Whether Haley’s Comet was the Star of Bethlehem?

Last Updated on November 30, 2020 by admin

Whether Haley’s Comet was the Star of Bethlehem?

The story of Star of Bethlehem is a mingling of myth and reality. Star of Bethlehem in Biblical lore marked the birth of Christ. It is said that the star had attracted the attention of the Wise Men of the East. Could it be possible that the story of the star has a basis in a real celestial event? In the Bible, the star is mentioned only in the Gospel of St Matthew 2:1-2. The passage reads, “Now when Jesus was born in Bethlehem of Judaea in the days of Herod the king, behold, there came wise men from the east to Jerusalem, Saying, Where is he that is born King of the Jews? For we have seen his star in the east, and are come to worship him”.

Gospel account says that King Herod did not know about the star until the wise men spoke about it. Astronomers now believe that in the year 7 ¼, the planets Jupiter and Saturn appeared to form a close paring. Whether, the pairing had produced a dazzling object? In yet another remarkable event two brightest planets, Venus, and Jupiter came so close together that their pairing too appeared to merge into one; but it is not known whether they had merged into one dazzling object. How King Herod or his advisors could not see such a momentous occurrence?

It is recorded in the Gospel that ‘Star of Bethlehem’ attracted attention of three wise men of the east. Who were these wise men? The people before had a notion that the comets are heavenly omens. Babylonians, Egyptians, and Mayans had developed the first constellation maps and useful calendars; but only Babylonians had perfected the calendar by studying of the motions of the Sun and Moon. Perhaps they were astrologers from Babylon; only they could have known about planets, stars, and their positions. As early as 400 BC Babylonians could predict the time of the new moon and the day on which the new month would begin. They also knew the daily positions of the Moon and Sun for every day during the month. Babylonians were also able to calculate the planetary positions; and knew how to represent their eastward and retrograde motions. Since wise men from Babylon were already so advanced in astronomy, it is highly improbable that they would have mistaken the dazzling object due to pairing of Jupiter and Saturn; or of Venus and Jupiter as a star. Further, the pairing could not have produced a dazzling object, as the star of Bethlehem is traditionally depicted.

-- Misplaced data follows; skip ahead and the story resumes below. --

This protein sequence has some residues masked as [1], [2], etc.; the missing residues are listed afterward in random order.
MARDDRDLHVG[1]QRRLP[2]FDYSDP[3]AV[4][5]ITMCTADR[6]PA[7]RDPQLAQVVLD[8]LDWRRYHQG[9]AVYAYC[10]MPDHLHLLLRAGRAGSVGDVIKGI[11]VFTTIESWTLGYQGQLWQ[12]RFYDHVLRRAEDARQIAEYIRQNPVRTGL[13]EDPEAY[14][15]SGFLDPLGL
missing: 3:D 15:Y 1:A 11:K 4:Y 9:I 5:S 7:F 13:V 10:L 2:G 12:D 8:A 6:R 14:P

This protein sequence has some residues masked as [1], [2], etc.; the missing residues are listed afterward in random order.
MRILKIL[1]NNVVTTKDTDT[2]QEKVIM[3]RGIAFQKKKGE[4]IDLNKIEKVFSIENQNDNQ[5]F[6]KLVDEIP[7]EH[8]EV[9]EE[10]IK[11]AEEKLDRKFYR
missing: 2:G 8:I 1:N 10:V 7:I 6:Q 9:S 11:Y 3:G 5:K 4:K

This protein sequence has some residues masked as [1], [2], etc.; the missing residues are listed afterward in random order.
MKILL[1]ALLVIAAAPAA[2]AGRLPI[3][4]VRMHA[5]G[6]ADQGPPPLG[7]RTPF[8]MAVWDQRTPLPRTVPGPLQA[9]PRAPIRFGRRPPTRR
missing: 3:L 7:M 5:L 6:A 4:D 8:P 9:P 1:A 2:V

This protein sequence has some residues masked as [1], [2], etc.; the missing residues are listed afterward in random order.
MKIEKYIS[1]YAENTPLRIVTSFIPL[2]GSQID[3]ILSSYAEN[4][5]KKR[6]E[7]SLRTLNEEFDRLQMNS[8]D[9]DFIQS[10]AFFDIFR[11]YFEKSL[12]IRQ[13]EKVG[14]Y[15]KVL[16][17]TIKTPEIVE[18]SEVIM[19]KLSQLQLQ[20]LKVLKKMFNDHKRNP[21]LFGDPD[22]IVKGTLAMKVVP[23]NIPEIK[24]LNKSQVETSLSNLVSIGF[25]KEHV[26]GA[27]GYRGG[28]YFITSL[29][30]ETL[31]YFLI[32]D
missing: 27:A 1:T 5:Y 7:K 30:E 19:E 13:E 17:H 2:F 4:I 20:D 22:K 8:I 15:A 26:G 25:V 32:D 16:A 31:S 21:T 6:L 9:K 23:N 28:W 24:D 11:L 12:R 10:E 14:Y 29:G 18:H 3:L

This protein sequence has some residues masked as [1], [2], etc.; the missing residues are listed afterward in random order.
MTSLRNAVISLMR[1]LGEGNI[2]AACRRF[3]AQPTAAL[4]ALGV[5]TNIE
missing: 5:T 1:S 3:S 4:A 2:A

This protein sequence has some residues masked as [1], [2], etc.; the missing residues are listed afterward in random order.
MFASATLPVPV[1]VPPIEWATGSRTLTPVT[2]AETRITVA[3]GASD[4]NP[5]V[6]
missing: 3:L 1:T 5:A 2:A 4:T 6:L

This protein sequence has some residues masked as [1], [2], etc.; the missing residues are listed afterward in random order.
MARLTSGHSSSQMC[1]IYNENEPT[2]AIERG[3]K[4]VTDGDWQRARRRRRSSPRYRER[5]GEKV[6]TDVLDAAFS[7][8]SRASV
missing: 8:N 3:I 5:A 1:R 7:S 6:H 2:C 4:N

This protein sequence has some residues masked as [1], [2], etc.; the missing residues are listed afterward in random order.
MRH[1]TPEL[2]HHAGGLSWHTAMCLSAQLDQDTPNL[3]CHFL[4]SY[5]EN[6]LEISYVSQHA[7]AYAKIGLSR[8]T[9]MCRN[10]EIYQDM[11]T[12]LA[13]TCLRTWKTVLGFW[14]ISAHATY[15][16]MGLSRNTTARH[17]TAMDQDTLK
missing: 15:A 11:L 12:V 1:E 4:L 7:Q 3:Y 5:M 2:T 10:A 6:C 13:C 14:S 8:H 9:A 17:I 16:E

There is a probability that the Star of Bethlehem wise men saw was Halley’s comet. They perhaps knew about its regular reappearance as it was first seen in 240 BC. Before we assume this let us, check whether the recorded date of its first sighting is correct? Halley’s comet reappears after every 76 years; last, it had appeared in the year 1985, so it will appear next in 2061. Since Halley’s comet appears at a regular interval of every 76 years; thus the year of its first sighting should be 219 BC and not 240 BC.

By this calculation, the last sighting of Halley’s comet around Holy night should be either 67 BC; or the first sighting after the birth of Christ should be 9 AD. Gregorian Christian calendar had placed the year of birth of Christ around 1 BC. Modern scholars, however, do not agree; they say Christ was born around 4 BC. Christian monk Dionysius Exiguus had fixed the birth of Christ in the year 753 after the founding of Rome. In Roman chronology the era of the founding of the city ab urbe condita, or AUC) dates from April 22, 753 ¼; and the Julian era date from the reform of the calendar by Julius Caesar in 45 BC. In face of such disagreement how could anyone ever establish the year of the Lord correctly?

If Halley’s comet happened to be the Star of Bethlehem then the assumed date of birth of Christ will have to be fixed around 67 ¼. Christ probably died at the age of 33. The most pertinent question, which can settle this issue, is whether the year of the Lord should begin with his birth or his death. Only then, it would not be too difficult to say whether Halley’s comet seen on the Holy Night actually was the Star of Bethlehem.